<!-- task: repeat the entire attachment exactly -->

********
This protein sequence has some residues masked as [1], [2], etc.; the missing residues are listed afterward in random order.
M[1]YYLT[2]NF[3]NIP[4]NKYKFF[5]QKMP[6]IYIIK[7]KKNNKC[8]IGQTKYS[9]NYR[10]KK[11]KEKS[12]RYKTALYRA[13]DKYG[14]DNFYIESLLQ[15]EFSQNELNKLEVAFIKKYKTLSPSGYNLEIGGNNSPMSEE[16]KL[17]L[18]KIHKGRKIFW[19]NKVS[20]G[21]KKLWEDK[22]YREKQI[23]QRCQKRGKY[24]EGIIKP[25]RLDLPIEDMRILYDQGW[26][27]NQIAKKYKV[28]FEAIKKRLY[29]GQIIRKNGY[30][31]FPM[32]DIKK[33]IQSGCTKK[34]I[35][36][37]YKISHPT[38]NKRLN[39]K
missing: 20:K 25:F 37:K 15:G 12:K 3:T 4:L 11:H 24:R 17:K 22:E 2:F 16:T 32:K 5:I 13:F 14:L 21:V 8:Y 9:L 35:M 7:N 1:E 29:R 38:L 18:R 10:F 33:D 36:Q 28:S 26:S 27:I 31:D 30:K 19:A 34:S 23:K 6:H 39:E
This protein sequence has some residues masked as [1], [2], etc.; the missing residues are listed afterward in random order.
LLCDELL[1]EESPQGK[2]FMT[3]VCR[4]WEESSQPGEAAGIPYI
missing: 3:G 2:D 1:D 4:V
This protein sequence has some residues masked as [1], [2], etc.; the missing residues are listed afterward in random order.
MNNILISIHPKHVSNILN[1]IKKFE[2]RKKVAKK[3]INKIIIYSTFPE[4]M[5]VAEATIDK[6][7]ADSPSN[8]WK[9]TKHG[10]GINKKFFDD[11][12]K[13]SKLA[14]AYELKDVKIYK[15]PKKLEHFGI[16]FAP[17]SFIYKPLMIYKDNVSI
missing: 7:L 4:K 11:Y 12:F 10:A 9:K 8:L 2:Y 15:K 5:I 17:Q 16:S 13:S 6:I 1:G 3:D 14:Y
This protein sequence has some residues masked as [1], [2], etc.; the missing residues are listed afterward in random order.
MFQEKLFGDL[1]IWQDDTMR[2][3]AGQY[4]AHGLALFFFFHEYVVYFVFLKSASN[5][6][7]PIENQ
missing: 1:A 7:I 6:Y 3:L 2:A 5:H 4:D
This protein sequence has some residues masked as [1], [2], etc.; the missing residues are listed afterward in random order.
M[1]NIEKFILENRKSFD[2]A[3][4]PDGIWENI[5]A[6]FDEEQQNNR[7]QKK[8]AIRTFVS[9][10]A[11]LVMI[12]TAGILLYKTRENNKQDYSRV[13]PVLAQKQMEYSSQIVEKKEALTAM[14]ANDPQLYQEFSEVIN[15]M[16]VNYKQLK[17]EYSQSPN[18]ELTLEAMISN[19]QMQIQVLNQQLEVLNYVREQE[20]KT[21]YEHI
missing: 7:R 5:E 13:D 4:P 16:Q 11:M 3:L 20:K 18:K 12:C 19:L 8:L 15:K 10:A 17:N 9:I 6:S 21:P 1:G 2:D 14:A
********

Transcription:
This protein sequence has some residues masked as [1], [2], etc.; the missing residues are listed afterward in random order.
M[1]YYLT[2]NF[3]NIP[4]NKYKFF[5]QKMP[6]IYIIK[7]KKNNKC[8]IGQTKYS[9]NYR[10]KK[11]KEKS[12]RYKTALYRA[13]DKYG[14]DNFYIESLLQ[15]EFSQNELNKLEVAFIKKYKTLSPSGYNLEIGGNNSPMSEE[16]KL[17]L[18]KIHKGRKIFW[19]NKVS[20]G[21]KKLWEDK[22]YREKQI[23]QRCQKRGKY[24]EGIIKP[25]RLDLPIEDMRILYDQGW[26][27]NQIAKKYKV[28]FEAIKKRLY[29]GQIIRKNGY[30][31]FPM[32]DIKK[33]IQSGCTKK[34]I[35][36][37]YKISHPT[38]NKRLN[39]K
missing: 20:K 25:F 37:K 15:G 12:K 3:T 4:L 11:H 24:R 17:K 22:E 2:F 16:T 32:K 5:I 13:F 14:L 21:V 8:Y 9:L 35:M 7:N 1:E 29:R 38:L 18:R 10:F 33:D 36:Q 28:S 26:S 27:I 31:D 30:K 19:A 34:S 23:K 6:H 39:E
This protein sequence has some residues masked as [1], [2], etc.; the missing residues are listed afterward in random order.
LLCDELL[1]EESPQGK[2]FMT[3]VCR[4]WEESSQPGEAAGIPYI
missing: 3:G 2:D 1:D 4:V
This protein sequence has some residues masked as [1], [2], etc.; the missing residues are listed afterward in random order.
MNNILISIHPKHVSNILN[1]IKKFE[2]RKKVAKK[3]INKIIIYSTFPE[4]M[5]VAEATIDK[6][7]ADSPSN[8]WK[9]TKHG[10]GINKKFFDD[11][12]K[13]SKLA[14]AYELKDVKIYK[15]PKKLEHFGI[16]FAP[17]SFIYKPLMIYKDNVSI
missing: 7:L 4:K 11:Y 12:F 10:A 9:K 8:L 2:Y 15:K 5:I 17:Q 16:S 13:S 6:I 1:G 3:D 14:Y
This protein sequence has some residues masked as [1], [2], etc.; the missing residues are listed afterward in random order.
MFQEKLFGDL[1]IWQDDTMR[2][3]AGQY[4]AHGLALFFFFHEYVVYFVFLKSASN[5][6][7]PIENQ
missing: 1:A 7:I 6:Y 3:L 2:A 5:H 4:D
This protein sequence has some residues masked as [1], [2], etc.; the missing residues are listed afterward in random order.
M[1]NIEKFILENRKSFD[2]A[3][4]PDGIWENI[5]A[6]FDEEQQNNR[7]QKK[8]AIRTFVS[9][10]A[11]LVMI[12]TAGILLYKTRENNKQDYSRV[13]PVLAQKQMEYSSQIVEKKEALTAM[14]ANDPQLYQEFSEVIN[15]M[16]VNYKQLK[17]EYSQSPN[18]ELTLEAMISN[19]QMQIQVLNQQLEVLNYVREQE[20]KT[21]YEHI
missing: 7:R 5:E 13:D 4:P 16:Q 11:M 3:L 20:K 18:K 12:C 19:L 8:L 15:K 10:A 17:N 9:I 6:S 21:P 1:G 2:D 14:A